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Krampus: The Other (and Darker) Christmas Icon of Europe

Krampus: The Other (and Darker) Christmas Icon of Europe

WOE Media

Christmas is coming and do you know what it means? Santa Claus is coming with your presents, kids! Well, Santa Claus has been around hanging in homes or chilling at public spaces for weeks to remind everyone that his special holiday is on the way. However, he isn’t the only one who wants to give kids presents or a high five. Meet Krampus, Santa Claus’s (originally Saint Nicholas) other half, and he’s on his way to give not presents but a good whipping on naughty kids and adults.

Krampus is a horned, anthromorphic creature who punishes the misbehaving kids, unlike Saint Nicholas who gives gifts to the good ones. Created by Austro-Bavarian folklore, the character’s origins were quite unclear but as some pagan elements and holidays were blended with Christianity, Krampus is believed to be a pagan supernatural that assimilated to the Christian devil as a counterpart to St. Nicholas.

Krampus whose name derived from the German word kramen,meaning claw, is said to be the son of Hel in Norse mythology. In the folklore, he shows up in towns the night before December 6, known as Krampusnacht or Krampus Night, strolling around with coal and ruten bundles. December 6 on the other hand is known as Nikolaustag, or St. Nicholas Day when German kids wait for their shoes or boots they left the other night to contain either presents for being good or a rod for being naughty.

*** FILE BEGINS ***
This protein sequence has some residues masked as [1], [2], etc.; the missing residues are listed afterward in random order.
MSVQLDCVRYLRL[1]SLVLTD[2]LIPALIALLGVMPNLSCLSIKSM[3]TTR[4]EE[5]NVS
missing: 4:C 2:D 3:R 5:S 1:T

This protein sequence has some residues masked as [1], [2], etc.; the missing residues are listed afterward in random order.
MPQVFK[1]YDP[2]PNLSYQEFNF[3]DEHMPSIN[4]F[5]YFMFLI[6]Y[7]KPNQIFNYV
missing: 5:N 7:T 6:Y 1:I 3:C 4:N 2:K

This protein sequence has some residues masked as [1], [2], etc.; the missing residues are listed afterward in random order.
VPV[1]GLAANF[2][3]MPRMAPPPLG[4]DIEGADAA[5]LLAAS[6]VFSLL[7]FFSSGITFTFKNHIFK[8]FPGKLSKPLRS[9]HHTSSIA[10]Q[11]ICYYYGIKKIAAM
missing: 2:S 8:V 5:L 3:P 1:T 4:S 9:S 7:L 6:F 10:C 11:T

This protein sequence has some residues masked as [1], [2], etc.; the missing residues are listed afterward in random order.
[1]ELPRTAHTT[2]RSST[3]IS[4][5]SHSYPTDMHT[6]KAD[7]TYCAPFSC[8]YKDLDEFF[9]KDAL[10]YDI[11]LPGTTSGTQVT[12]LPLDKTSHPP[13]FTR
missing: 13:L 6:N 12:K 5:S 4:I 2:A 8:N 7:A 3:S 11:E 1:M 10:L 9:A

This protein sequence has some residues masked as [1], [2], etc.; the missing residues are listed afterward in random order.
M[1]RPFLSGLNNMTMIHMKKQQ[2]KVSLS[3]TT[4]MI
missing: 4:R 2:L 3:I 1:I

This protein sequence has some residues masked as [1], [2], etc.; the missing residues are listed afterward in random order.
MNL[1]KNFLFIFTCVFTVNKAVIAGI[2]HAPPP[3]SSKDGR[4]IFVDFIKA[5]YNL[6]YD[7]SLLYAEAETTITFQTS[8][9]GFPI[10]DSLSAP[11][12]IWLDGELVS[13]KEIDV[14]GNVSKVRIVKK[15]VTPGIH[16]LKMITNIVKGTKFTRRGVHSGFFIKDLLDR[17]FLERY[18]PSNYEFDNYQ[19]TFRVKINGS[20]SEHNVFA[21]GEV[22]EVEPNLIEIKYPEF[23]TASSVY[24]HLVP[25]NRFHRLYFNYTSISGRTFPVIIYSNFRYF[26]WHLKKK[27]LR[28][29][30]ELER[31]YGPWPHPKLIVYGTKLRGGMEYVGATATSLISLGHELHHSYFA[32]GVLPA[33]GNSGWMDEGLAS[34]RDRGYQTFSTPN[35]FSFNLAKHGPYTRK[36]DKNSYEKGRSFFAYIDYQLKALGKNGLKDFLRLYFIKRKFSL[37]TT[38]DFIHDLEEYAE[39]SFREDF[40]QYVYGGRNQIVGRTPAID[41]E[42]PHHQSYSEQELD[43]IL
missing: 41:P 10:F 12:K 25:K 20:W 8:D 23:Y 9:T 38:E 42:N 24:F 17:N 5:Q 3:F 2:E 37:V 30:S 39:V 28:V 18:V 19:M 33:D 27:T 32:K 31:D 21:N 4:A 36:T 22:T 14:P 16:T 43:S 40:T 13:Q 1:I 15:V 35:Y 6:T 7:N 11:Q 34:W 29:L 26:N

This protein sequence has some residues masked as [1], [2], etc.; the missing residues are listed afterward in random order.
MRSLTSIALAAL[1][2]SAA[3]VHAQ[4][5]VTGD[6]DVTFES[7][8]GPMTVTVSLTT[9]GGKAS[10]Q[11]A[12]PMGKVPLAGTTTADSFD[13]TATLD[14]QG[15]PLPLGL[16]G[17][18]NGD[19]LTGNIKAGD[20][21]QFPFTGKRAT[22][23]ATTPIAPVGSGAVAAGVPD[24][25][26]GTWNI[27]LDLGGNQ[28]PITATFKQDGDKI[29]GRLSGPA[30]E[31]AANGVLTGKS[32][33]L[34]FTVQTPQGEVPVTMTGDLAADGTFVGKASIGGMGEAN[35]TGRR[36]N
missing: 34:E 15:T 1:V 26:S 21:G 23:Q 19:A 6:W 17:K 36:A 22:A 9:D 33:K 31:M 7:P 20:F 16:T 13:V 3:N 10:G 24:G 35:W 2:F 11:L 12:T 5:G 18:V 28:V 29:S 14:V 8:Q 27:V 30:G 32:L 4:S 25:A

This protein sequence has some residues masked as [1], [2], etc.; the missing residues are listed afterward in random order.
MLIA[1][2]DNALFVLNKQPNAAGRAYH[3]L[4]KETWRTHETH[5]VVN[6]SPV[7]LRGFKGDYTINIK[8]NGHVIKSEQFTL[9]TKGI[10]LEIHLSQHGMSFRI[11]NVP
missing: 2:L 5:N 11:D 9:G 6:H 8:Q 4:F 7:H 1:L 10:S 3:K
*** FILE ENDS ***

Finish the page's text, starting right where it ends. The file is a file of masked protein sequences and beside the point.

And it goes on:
Krampus’s face may be depicted differently but usually, he’s hairy with cloven hooves and horns of a goat. His face should be of course, scary and demonic with his tongue out.

Nowadays, Krampus can be seen through a special event called Krampuslauf or Krampus Run. Krampuses are gathered together wearing their elaborately handmade masks and costumes. They roam around the streets scaring the audience, greeting kids nicely, dirtying up some random faces with charcoal, beating people with twigs, spitting fire, dancing, and making fun of those who provoke them. These events can be seen in European countries such as Austria, Hungary, Slovenia, Czech Republic, Croatia, and Germany.

Here’s a video to know more about this scary yet fun Krampus Run.

So, would you rather be naughty to meet Krampus?

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